Ormond repaving work won’t add to traffic congestion

Vehicles will continue to flow on the boulevard during the project

After a deluge of complaints about the parish resurfacing Ormond Boulevard at the same time the state is upgrading Hale Boggs Memorial Bridge, parish officials have clarified the project should not stop traffic on the heavily used road.

Senior Public Works Engineer Lee Zeringue said work will begin on concrete panels for the repaving project on Monday (April 18), a week later than planned.

The contractor, Barriere Construction, will place signs and barricades to designate the work area.

“The road is wide enough to divert traffic to one side or the other,” Zeringue said of avoiding any lane closures during the three-month project. “There is no intention to close either of the lanes fully. There really should not be any traffic problems as long as people adhere to the speed limit.”

Ormond Boulevard became much busier after state work started on the $24 million bridge upgrade in February and vehicles used the road as a detour while lanes were closed on the bridge to make way for crews for the six-month project.

Almedia Road or Highway 50 was the intended detour for this traffic.

This week, the bridge lanes changed for traffic flow and work.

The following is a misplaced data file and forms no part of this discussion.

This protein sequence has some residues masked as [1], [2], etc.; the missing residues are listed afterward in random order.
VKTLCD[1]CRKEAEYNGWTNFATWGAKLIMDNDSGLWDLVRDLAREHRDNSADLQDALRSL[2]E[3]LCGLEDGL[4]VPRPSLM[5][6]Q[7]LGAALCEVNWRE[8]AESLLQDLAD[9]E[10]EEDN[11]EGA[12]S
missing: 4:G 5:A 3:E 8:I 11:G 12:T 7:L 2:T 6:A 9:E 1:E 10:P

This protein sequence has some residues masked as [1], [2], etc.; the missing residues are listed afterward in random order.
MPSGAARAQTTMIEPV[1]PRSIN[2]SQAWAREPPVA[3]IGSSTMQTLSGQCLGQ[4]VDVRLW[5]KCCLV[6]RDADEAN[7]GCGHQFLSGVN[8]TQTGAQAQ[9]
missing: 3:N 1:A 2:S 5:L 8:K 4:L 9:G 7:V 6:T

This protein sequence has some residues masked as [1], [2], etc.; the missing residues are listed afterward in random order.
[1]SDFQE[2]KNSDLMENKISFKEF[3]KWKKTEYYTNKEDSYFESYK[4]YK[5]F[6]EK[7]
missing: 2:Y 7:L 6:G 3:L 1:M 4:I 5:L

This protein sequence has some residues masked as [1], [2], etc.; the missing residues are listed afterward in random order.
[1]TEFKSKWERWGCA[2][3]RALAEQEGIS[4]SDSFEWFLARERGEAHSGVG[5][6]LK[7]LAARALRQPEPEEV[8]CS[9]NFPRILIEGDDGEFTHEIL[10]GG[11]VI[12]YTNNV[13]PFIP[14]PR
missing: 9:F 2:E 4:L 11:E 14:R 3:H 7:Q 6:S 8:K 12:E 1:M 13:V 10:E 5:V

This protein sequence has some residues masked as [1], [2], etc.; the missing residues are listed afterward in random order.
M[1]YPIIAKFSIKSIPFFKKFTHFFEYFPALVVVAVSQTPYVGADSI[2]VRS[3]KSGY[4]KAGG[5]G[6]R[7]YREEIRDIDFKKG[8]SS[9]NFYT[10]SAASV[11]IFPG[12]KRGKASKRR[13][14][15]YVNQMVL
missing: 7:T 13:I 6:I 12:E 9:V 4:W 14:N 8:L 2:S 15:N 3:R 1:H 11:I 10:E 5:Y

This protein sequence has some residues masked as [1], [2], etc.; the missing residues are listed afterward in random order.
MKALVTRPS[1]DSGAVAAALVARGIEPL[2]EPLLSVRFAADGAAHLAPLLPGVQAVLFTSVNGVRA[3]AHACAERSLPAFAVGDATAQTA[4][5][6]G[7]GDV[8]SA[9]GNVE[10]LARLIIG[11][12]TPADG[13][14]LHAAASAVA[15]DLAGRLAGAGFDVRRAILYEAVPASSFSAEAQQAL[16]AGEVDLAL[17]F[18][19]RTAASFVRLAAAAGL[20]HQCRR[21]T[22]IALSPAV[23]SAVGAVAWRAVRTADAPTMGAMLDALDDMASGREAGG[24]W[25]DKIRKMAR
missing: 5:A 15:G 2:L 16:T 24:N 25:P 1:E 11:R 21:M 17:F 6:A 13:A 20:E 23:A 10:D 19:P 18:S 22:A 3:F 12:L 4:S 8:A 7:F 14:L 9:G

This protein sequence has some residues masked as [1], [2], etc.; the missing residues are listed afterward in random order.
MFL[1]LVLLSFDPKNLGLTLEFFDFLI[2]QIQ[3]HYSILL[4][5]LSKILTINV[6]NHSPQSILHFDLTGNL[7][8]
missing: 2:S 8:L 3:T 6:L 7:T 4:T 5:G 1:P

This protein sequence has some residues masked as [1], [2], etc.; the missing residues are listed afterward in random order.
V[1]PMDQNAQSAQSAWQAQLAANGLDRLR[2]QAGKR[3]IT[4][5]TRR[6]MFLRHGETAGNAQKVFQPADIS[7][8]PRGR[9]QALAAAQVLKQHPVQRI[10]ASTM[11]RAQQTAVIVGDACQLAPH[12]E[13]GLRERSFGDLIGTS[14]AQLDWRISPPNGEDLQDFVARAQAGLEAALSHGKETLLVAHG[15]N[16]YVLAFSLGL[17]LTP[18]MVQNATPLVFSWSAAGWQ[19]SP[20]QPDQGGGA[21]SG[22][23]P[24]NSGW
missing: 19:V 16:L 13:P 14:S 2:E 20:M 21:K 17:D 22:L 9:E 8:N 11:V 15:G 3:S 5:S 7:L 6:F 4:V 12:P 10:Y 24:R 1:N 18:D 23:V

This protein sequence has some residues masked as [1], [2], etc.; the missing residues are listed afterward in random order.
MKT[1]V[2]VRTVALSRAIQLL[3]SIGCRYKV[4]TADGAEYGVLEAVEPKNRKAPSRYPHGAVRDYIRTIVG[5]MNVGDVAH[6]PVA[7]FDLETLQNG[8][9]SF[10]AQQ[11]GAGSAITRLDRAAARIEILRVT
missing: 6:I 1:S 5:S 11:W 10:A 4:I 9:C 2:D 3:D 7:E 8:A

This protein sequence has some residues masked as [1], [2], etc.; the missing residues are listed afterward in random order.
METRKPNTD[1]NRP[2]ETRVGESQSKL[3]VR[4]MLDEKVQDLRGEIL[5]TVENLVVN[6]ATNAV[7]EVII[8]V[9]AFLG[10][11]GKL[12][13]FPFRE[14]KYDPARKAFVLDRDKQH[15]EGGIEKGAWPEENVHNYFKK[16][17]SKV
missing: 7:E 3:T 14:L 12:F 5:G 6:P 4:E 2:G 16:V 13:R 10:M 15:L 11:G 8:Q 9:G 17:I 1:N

As announced, once the first phase of resurfacing work was completed, all traffic was switched to what has been the northbound side. The ramp from Louisiana 18 (the West Bank River Road) heading north to the bridge will be closed. The northbound ramp from the bridge to Louisiana 48 (East Bank River Road) also will be closed.

To address public concerns about the repaving project, Parish Council President Wendy Benedetto met with parish officials and clarified the boulevard would remain open to traffic.

Benedetto said she wanted a traffic contingency plan in place should traffic congestion occur on the boulevard, which averages more than 15,000 vehicles a day. She wants to ensure traffic doesn’t enter residential areas to avoid traffic.

“It will be well worth the project in the end, but it’ll take some patience from our residents,” she said.

Tristan Babin, the parish’s interim public information officer, said the project was advertised for bids before the state announced bridge work dates.


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